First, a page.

I agree that “rules are rules” and the Patriots (somewhat suspect pressure gauges aside) broke those rules by softening the footballs they were using, but 4 games? TWO draft picks?
I fully expect the League will reduce Brady’s suspension after the inevitable appeal, probably by half to 2 games, which is where I think the League possibly wanted to end up anyway, but it is still a baffling punishment given there is no hard evidence that confirms Brady was the instigator.
Throughout the course of the investigation, various members of the Patriots staff were asked to turn in their mobile phones in order that text and email messages could be checked. It was via this that McNally (officials’ locker room attendant) and Jastremski (equipment assistant) were supposedly implicated, with several texts being sent between the two referencing ball pressures and Brady himself.
The investigative team asked that Brady hand over his mobile also, which he declined to do, and the League say his punishment is more down to him not fully co-operating with the investigation than it is any definitive evidence against him.
Given his stature in the US and the interest his personal phone/email records would likely generate to some of a less scrupulous nature, I can’t say I blame Brady for not willingly handing over his mobile. Particularly to an organisation who are alleged to be less than watertight when it comes to leaking information.
“…generally aware…” is not the same as “…it was Brady in the Library with the Candlestick, guv’nor…” in my book, so it’s hard to disagree with the statement that Brady’s suspension is purely because he wouldn’t play ball, but it’s still hefty for someone saying mind your own business.
To add some context here, this is a 4 game suspension based on hearsay, implication and, at best, conjecture. That’s TWICE the punishment ex-Ravens running back Ray Rice received initially when news broke of his abhorrent treatment of his fiancee. There was video evidence of that, to boot.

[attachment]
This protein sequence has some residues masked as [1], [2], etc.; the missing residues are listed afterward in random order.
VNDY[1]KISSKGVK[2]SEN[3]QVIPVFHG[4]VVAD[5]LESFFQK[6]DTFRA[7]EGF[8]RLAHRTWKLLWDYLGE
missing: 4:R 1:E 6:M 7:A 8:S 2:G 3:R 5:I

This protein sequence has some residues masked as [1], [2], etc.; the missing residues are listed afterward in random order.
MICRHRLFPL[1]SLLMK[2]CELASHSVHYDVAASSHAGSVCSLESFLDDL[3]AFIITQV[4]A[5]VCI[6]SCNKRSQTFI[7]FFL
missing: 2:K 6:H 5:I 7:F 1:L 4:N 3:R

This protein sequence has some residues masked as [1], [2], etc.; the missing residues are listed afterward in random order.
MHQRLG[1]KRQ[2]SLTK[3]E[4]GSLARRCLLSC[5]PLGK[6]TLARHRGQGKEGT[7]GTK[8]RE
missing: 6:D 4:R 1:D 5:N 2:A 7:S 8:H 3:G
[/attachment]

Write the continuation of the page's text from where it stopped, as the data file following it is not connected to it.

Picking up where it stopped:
Yes, that’s right, Rice was only suspended for 2 games initially until the gathering storm forced the League to revisit his suspension and make it indefinite.
Patriots owner Robert Kraft has always protested his franchise’s innocence throughout this whole process, but has said they would accept any punishment handed down from the League as a result of the investigation. Whilst it has to sting that such a heavy penalty has been imposed (and Mr Kraft has said as much recently), you have to admire and respect Kraft’s stance which, for now at least, remains unchanged.
However, for the NFL to castigate the Patriots ownership on the basis of “you probably weren’t aware, but that’s not an excuse” when Commissioner Roger Goodell’s own reasoning for Rice’s initial suspension was that he wasn’t aware of the video footage, smacks of hypocrisy at best. In reality, I think it’s yet another demonstration of the NFL’s recent inconsistency in dealing with misdemeanours, and one that further diminishes Goodell’s tenure.
The Patriots’ past record was taken in to account when considering this most recent punishment (they were caught in 2007 video taping opposition sidelines), but I honestly can’t believe that this whole matter wasn’t dealt with at the time in private, between the League and the Patriots. Instead it has become the now dominant story of this off-season.
The “crime” here, like the resulting punishments, have been allowed to balloon out of all proportion for me. It would seem much more so than the footballs used back in January that started it all.
They aren’t the only things left feeling deflated.
Like Simon’s writing? Check out his blog here